CAW sponsored AB 2505 (Brownley) passed out of Assembly Environmental Safety and Toxic Materials Committee April 15. The bill proposes to phase out the use of PVC resin in certain consumer packaging. Consumer packaging represents the largest segment of PVC in the solid waste stream, as it is virtually non-recyclable. PVC consumer packaging also presents a human health threat as it can contain high levels of phthalates and heavy metals, and is a costly and potent contaminant in the recycling stream of other, non-toxic alternative plastics.

AB 2640 (Huffman) passed out of the Assembly Natural Resources Committee April 14 with a 5-3 vote. The bill will assist in reaching the CIWMB's goal to divert 50% of organics from landfills by 2020 by creating a program to support and handle this organic waste. AB 2640 will next be heard in the Appropriations Committee.

Vote in our Poll! Question: Plastic bags cost $250/household in retail costs and taxes. What fee level will motivate consumers to bring their own bag?

Monday, March 24, 2008


E-waste is growing by more than bits and bytes as outdated stereos, TV sets and VCRs make way for newer technology. As these products pile up in garages, attics and basements, electronic waste (e-waste) recycling efforts have become a priority for businesses and municipalities.

To take action on burgeoning e-waste, Houston-based Waste Management Inc., began to offer e-waste recycling several years ago under its Phoenix, Ariz.-based Recycling America subsidiary. Simultaneously, the company has focused on large commercial accounts, such as original equipment manufacturers (OEMs) and other commercial businesses, to expand its electronics recycling.

Services now are provided to public, private and nonprofit customers in 20 states through a network of more than 50 collection depots and four regional processing centers. Recycle America's electronics recycling program, branded eCycling in March 2002, is expected to recycle more than 40 million pounds of e-waste by the end of the year.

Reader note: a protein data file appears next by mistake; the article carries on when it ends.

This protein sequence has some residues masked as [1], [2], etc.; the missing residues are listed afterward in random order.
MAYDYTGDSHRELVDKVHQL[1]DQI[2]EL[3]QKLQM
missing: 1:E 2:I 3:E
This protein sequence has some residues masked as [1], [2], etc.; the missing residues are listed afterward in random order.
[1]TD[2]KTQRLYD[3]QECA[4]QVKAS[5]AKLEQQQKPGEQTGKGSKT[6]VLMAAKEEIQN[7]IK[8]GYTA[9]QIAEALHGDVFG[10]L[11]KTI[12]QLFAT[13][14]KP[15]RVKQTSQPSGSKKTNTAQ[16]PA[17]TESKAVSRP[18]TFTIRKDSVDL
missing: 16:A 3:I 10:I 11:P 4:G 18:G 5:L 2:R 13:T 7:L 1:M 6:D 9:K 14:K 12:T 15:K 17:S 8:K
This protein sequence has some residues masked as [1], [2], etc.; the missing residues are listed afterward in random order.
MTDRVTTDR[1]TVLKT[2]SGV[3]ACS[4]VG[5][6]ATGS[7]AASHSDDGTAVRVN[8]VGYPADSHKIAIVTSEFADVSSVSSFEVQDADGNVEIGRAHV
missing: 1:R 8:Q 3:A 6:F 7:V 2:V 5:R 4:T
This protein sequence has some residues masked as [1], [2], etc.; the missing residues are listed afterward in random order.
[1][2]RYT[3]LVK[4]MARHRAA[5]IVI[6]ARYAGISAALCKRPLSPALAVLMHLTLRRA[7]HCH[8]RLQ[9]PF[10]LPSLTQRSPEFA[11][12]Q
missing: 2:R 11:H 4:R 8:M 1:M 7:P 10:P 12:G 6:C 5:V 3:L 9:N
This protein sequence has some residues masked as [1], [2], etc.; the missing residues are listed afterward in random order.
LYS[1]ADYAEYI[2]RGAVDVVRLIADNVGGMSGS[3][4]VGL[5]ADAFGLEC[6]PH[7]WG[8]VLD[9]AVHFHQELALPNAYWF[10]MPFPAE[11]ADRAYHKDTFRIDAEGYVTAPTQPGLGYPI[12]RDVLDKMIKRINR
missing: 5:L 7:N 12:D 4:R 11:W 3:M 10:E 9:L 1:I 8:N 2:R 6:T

Recycling America's collection services include curbside collection, typically through bulky goods and drop-off programs for electronics. The company also has hosted than more 40 special collection events this year in California, Colorado, Maryland, Minnesota and several other states.
Processing costs range from $0.15 per pound to $0.35 per pound, depending on the commodity, customer needs (e.g., product identification, proprietary destruction, ability to resell) and material quantities. Rebates also are offered for precious metals, working and resalable equipment and components, and other select e-waste streams.

Recycle America faces challenges with electronics recycling. Even with the economies of scale and strong commodity marketing capabilities, the company has difficulty with certain markets that change frequently or are underdeveloped.

“The U.S. electronics recycling industry must overcome immature markets for materials such as cathode ray tubes (CRTs) and plastics,” the company says.

Despite the challenges, Recycle America encourages other businesses and municipalities to develop their own e-waste recycling programs. Doing so will help reduce a city's or company's disposal costs, better manage resources and minimize future liabilities from storing potentially hazardous products, according to the company.

The eCycling program, which began in 1996, has grown three-fold this year compared to 2001 and nearly eight-fold since 2000, particularly with municipal and government contracts, according to the company. Recycle America expects high growth from municipalities and limited commercial growth until an economic recovery is in full swing.

To prepare for growth, Recycle America is adding to its number of existing e-depots and e-waste consolidation facilities. Also, the company has focused on developing partnerships with other recyclers to deliver service through an integrated network of local and regional facilities.

Thursday, March 13, 2008


ASUSTeK Computer Inc. (Taipei, China) presented concept bamboo-clad computers at this year's CeBIT 2008 in Hanover, Germany. ASUS' green line of computers includes more than the use of alternative materials, it also highlights innards labeled for easy repair and recycling that are truly upgradable — a relative rarity for most laptops … While the New York City Council's new electronics recycling bills await their fate at the hands of Mayor Michael Bloomberg,